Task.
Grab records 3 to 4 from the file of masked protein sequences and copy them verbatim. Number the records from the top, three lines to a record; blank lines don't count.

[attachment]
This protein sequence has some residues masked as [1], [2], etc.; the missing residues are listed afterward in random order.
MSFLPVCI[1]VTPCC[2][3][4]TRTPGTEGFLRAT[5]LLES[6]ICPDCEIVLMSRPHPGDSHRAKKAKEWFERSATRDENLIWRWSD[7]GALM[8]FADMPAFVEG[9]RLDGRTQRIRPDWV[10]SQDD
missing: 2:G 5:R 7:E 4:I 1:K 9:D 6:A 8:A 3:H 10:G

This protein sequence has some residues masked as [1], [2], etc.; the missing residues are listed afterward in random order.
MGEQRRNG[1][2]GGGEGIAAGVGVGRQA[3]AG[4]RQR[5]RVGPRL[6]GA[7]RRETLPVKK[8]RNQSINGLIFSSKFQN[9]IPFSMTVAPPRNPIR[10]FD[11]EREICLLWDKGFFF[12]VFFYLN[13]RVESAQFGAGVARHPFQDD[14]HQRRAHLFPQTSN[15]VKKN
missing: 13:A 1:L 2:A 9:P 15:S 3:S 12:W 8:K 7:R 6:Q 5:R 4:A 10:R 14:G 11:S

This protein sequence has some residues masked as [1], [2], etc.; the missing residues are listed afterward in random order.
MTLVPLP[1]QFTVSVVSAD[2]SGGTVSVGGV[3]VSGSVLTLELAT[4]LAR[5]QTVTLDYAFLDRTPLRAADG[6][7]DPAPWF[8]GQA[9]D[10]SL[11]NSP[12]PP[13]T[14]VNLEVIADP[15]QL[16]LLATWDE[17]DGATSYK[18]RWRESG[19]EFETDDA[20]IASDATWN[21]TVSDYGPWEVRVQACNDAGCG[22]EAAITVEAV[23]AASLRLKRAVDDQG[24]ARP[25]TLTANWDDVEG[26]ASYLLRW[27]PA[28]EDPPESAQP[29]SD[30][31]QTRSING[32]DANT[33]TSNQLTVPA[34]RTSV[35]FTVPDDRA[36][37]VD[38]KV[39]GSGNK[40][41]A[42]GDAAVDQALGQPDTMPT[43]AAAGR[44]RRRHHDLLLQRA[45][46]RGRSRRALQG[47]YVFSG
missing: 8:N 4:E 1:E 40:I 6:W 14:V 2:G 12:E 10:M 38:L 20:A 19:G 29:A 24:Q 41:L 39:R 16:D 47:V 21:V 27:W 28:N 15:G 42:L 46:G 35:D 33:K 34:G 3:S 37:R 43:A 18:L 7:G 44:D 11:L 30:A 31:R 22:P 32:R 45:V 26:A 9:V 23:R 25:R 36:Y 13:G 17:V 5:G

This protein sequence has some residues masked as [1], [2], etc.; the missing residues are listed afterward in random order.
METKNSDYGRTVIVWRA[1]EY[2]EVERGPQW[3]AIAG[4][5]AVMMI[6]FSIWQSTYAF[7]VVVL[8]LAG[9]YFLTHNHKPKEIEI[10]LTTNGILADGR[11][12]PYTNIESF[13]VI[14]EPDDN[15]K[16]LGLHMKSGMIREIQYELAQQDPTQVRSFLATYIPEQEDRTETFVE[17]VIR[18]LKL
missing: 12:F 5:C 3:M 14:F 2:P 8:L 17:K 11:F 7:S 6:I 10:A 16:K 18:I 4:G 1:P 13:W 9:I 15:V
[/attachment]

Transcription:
This protein sequence has some residues masked as [1], [2], etc.; the missing residues are listed afterward in random order.
MTLVPLP[1]QFTVSVVSAD[2]SGGTVSVGGV[3]VSGSVLTLELAT[4]LAR[5]QTVTLDYAFLDRTPLRAADG[6][7]DPAPWF[8]GQA[9]D[10]SL[11]NSP[12]PP[13]T[14]VNLEVIADP[15]QL[16]LLATWDE[17]DGATSYK[18]RWRESG[19]EFETDDA[20]IASDATWN[21]TVSDYGPWEVRVQACNDAGCG[22]EAAITVEAV[23]AASLRLKRAVDDQG[24]ARP[25]TLTANWDDVEG[26]ASYLLRW[27]PA[28]EDPPESAQP[29]SD[30][31]QTRSING[32]DANT[33]TSNQLTVPA[34]RTSV[35]FTVPDDRA[36][37]VD[38]KV[39]GSGNK[40][41]A[42]GDAAVDQALGQPDTMPT[43]AAAGR[44]RRRHHDLLLQRA[45][46]RGRSRRALQG[47]YVFSG
missing: 8:N 4:E 1:E 40:I 6:W 14:V 2:G 12:E 10:M 38:L 20:A 19:G 29:A 24:Q 41:L 39:R 16:D 47:V 21:V 27:W 28:N 15:G 42:L 46:G 35:D 33:K 34:G 3:S 37:R 43:A 18:L 7:G 44:D 11:L 30:A 31:R 22:P 32:R 45:V 26:A 9:V 23:R 25:R 36:Y 13:G 17:V 5:G

This protein sequence has some residues masked as [1], [2], etc.; the missing residues are listed afterward in random order.
METKNSDYGRTVIVWRA[1]EY[2]EVERGPQW[3]AIAG[4][5]AVMMI[6]FSIWQSTYAF[7]VVVL[8]LAG[9]YFLTHNHKPKEIEI[10]LTTNGILADGR[11][12]PYTNIESF[13]VI[14]EPDDN[15]K[16]LGLHMKSGMIREIQYELAQQDPTQVRSFLATYIPEQEDRTETFVE[17]VIR[18]LKL
missing: 12:F 5:C 3:M 14:F 2:P 8:L 17:K 11:F 7:S 6:I 10:A 16:K 18:I 4:G 1:P 13:W 9:I 15:V